On the evening of December 28, 1879 an unexpectedly strong wind struck the bridge over the Firth of Tay in Scotland at the same moment that a passenger train heading north to Dundee was on the structure. The bridge collapsed, sending the train hurtling into the water, killed all of its passengers and crew. Only 46 bodies were recovered but it was feared as there may have been as many as 70 to 75 dead. Subsequent investigations revealed a number of design flaws, particularly regarding wind loading, poor maintenance, and excessive train speed.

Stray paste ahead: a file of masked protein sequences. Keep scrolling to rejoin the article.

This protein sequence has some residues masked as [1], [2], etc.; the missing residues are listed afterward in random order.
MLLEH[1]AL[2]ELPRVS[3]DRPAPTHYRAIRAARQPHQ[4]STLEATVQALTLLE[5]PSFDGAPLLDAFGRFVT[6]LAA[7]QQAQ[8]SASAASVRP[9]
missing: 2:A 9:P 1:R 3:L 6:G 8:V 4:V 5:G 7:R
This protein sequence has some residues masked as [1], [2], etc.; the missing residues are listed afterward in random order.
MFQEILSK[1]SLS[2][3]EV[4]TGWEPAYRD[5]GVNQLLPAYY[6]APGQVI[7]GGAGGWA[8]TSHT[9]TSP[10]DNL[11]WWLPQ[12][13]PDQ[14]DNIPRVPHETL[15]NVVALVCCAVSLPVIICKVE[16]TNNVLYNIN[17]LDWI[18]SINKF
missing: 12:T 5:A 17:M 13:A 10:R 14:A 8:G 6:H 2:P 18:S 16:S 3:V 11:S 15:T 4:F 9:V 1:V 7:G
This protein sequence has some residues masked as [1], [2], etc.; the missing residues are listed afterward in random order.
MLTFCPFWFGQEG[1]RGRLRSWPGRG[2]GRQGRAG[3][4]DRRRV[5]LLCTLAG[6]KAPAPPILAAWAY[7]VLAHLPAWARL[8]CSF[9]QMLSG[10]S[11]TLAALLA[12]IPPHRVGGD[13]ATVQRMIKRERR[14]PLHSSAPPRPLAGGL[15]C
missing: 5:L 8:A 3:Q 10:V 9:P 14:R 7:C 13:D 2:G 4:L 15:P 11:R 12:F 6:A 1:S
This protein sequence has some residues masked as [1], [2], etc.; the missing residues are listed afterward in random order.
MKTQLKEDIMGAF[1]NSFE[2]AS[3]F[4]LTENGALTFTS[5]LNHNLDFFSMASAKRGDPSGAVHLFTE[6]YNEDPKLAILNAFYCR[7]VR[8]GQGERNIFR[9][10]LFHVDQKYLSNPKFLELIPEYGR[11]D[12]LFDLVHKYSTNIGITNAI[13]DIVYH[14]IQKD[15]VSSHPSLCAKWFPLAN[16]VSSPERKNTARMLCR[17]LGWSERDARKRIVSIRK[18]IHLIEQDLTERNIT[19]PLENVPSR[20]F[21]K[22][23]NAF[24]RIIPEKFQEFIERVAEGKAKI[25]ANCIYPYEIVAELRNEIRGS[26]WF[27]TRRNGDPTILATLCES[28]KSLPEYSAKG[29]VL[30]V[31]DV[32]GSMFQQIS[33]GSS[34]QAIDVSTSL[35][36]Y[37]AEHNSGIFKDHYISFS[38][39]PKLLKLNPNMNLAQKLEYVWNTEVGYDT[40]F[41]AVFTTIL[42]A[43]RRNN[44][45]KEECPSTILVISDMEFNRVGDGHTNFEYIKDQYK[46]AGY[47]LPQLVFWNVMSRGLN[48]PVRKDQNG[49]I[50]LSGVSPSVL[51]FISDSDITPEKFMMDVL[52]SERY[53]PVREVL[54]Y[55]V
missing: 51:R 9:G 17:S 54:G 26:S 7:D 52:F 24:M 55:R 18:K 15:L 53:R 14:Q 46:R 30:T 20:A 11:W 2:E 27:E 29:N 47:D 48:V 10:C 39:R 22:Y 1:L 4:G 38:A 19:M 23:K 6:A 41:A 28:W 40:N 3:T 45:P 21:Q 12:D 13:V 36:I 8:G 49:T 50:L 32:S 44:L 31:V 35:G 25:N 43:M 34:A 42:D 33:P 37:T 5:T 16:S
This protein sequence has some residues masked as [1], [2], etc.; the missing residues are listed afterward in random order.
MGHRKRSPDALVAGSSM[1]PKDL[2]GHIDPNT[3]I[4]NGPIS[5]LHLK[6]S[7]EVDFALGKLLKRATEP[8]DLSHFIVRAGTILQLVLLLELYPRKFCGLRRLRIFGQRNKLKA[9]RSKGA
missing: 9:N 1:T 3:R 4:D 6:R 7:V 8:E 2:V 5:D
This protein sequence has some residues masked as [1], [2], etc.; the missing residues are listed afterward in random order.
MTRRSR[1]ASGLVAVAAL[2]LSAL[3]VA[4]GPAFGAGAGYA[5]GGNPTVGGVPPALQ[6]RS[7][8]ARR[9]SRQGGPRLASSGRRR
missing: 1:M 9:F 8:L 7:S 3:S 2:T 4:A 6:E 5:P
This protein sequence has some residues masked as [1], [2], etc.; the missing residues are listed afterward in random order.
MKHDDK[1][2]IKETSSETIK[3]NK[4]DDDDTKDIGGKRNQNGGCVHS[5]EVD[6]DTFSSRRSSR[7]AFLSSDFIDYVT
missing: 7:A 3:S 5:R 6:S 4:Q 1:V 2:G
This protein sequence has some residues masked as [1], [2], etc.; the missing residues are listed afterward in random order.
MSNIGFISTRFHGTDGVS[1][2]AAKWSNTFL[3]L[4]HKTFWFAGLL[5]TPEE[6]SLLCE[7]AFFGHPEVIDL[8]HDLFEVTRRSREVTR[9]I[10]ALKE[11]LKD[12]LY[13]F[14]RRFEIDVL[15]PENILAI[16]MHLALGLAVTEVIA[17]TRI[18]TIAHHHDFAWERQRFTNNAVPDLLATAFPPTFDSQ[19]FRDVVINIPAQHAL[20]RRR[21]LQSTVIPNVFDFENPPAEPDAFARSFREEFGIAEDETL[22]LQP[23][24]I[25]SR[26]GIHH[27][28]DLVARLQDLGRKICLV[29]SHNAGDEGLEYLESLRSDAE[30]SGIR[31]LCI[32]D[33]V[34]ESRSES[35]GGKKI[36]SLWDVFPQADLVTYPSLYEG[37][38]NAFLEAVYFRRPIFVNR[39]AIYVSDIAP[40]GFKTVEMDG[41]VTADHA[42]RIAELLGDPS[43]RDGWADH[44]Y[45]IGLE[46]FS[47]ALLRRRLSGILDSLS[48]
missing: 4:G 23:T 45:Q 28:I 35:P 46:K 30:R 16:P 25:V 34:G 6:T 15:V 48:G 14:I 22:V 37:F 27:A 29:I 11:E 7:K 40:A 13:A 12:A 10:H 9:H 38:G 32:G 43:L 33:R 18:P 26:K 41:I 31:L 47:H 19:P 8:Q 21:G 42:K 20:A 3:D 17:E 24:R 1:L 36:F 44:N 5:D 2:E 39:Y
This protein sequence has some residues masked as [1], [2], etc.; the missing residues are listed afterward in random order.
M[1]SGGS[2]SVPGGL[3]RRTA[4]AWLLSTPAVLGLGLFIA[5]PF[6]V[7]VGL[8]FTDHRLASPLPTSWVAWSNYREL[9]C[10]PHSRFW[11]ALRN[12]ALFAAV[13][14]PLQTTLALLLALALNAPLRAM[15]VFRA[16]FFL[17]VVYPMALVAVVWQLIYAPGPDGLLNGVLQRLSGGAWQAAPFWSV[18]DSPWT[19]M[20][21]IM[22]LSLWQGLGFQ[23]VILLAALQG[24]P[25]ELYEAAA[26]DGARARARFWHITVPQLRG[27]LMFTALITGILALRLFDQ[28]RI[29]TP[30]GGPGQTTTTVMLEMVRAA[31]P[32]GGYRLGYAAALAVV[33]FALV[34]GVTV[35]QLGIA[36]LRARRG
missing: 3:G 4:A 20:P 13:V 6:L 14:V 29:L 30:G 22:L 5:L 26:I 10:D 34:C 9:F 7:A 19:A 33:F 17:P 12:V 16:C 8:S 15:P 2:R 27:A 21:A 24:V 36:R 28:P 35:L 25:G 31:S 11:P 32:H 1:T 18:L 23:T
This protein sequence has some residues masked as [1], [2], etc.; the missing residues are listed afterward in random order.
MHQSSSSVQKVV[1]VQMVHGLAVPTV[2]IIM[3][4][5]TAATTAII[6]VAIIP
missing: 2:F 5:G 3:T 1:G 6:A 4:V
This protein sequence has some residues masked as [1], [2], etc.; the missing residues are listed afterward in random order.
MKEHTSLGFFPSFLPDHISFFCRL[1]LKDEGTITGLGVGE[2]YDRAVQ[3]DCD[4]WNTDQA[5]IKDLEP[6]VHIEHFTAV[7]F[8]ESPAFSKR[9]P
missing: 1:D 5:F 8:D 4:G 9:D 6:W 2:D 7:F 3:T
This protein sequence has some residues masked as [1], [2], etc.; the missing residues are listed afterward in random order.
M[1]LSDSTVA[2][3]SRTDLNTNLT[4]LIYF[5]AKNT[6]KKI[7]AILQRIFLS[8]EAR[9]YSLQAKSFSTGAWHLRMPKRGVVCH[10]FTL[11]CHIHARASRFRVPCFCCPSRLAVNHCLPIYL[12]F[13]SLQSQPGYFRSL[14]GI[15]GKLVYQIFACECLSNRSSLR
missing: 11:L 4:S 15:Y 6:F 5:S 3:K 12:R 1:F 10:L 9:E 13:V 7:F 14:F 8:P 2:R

Today the disaster is known best for the commemorative piece written in 1880 by William McGonnagal, possibly the world’s worst poet. A section of this masterpiece is included.
- Beautiful railway bridge of the silv’ry Tay
- Alas! I am very sorry to say
- That ninety lives have been taken away
- On the last sabbath day of 1879
- Which will be remember’d for a very long time.
- Oh! Ill-fated bridge of the silv’ry Tay,
- I now must conclude my lay
- By telling the world fearlessly without the least dismay,
- That your central girders would not have given way,
- At least many sensible men do say,
- Had they been supported on each side with buttresses
- At least many sensible men confesses,
- For the stronger we our houses do build,
- The less chance we have of being killed.